Going for Gold: The Economics of China’s Role in the Olympics

Sports are a great way for the international community to come together and celebrate each country’s successes, but it is also an important moment for economic and diplomatic practices. As we finish the 2018 Olympics, it is also interesting to think ahead to the next four-year period and talk about 2022, the next Olympic Games that will be held in Beijing, China.

Team Captain:  2008 Summer Olympic Games

China continues to defy global expectations – in 2022, its capital city of Beijing will be the first city in the world to have hosted both the Summer and Winter Olympic Games.  Hot off the heels of the 2018 Winter Olympic Games in Pyeongchang South Korea, it seems premature to be thinking about the next gathering of countries for winter sports, but the next quadrennium will be incredibly influential for China and have massive economic implications for the country and the world as a whole.

China first solidified its position on the global stage with the 2008 Summer Olympics, showing off to the world that the People’s Republic had emerged as an economic and military superpower.  The Olympics were a means for China to prove that it had consolidated its power and was ready to become the responsible stakeholder in the international community that former U.S. Deputy Secretary of State Robert Zoellick had advocated for.  Not to mention the games allowed for a massive influx of people into China to see what the country was really like, promoting tourism and Chinese culture and influence.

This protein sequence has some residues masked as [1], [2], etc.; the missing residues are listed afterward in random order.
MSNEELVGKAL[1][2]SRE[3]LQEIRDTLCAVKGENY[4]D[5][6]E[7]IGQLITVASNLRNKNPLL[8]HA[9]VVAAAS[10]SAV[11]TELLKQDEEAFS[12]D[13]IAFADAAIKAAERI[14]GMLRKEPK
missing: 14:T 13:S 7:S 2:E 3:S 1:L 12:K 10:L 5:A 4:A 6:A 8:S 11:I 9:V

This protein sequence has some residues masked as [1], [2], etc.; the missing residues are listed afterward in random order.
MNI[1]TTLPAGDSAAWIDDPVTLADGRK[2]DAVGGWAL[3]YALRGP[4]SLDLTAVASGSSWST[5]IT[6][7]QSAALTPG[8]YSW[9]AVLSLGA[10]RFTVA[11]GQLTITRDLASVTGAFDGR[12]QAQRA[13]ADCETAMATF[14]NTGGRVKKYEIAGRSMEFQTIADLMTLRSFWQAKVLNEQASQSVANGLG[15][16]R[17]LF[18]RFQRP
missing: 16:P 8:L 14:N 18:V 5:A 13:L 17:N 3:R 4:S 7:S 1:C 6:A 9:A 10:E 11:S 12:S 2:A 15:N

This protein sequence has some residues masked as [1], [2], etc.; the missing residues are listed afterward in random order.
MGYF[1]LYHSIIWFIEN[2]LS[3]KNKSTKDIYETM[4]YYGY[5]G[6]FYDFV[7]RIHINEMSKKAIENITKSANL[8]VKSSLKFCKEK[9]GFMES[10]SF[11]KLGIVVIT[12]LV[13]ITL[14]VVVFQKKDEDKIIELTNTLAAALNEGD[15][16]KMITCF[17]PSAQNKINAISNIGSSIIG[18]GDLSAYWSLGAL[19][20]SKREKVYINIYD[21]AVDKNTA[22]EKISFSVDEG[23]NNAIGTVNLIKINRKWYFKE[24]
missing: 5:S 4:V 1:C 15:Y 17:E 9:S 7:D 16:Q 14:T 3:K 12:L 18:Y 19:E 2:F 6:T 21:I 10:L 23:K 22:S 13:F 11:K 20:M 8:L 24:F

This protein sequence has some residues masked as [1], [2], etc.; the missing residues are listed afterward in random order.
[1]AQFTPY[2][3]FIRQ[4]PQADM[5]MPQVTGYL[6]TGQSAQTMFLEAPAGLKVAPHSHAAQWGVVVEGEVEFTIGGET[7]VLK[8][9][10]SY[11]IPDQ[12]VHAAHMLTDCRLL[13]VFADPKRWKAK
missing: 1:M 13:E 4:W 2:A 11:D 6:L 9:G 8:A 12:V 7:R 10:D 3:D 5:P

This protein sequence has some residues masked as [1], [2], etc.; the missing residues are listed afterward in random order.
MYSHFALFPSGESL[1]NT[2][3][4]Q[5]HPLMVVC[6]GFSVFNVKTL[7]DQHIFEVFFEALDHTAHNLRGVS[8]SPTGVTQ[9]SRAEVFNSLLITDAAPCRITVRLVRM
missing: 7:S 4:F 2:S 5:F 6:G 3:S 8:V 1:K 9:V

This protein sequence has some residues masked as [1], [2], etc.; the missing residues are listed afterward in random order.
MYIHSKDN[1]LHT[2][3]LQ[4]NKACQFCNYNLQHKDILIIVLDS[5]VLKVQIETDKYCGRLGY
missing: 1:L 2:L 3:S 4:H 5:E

The 2008 Games cost China $44 billion, which included the creation of new subway lines, an airport terminal, sporting venues, and other projects to vamp up the quality of the city and prepare for the event.  This was the most expensive Games ever to be held:  Beijing authorities invested $40.9 billion in the Games, with a profit made of over $146 million.  Not only was this an economic success then for the People’s Republic, but the 2008 Games had incredible diplomatic and international ramifications.

China’s attitude about reentering the international community is shown through the effort put into the Olympics and their motto:  One World, One Dream.  The Chinese called upon the world to engage in the Olympic spirit and enjoy international camaraderie under their captainship, highlighting their reemergence onto the world stage.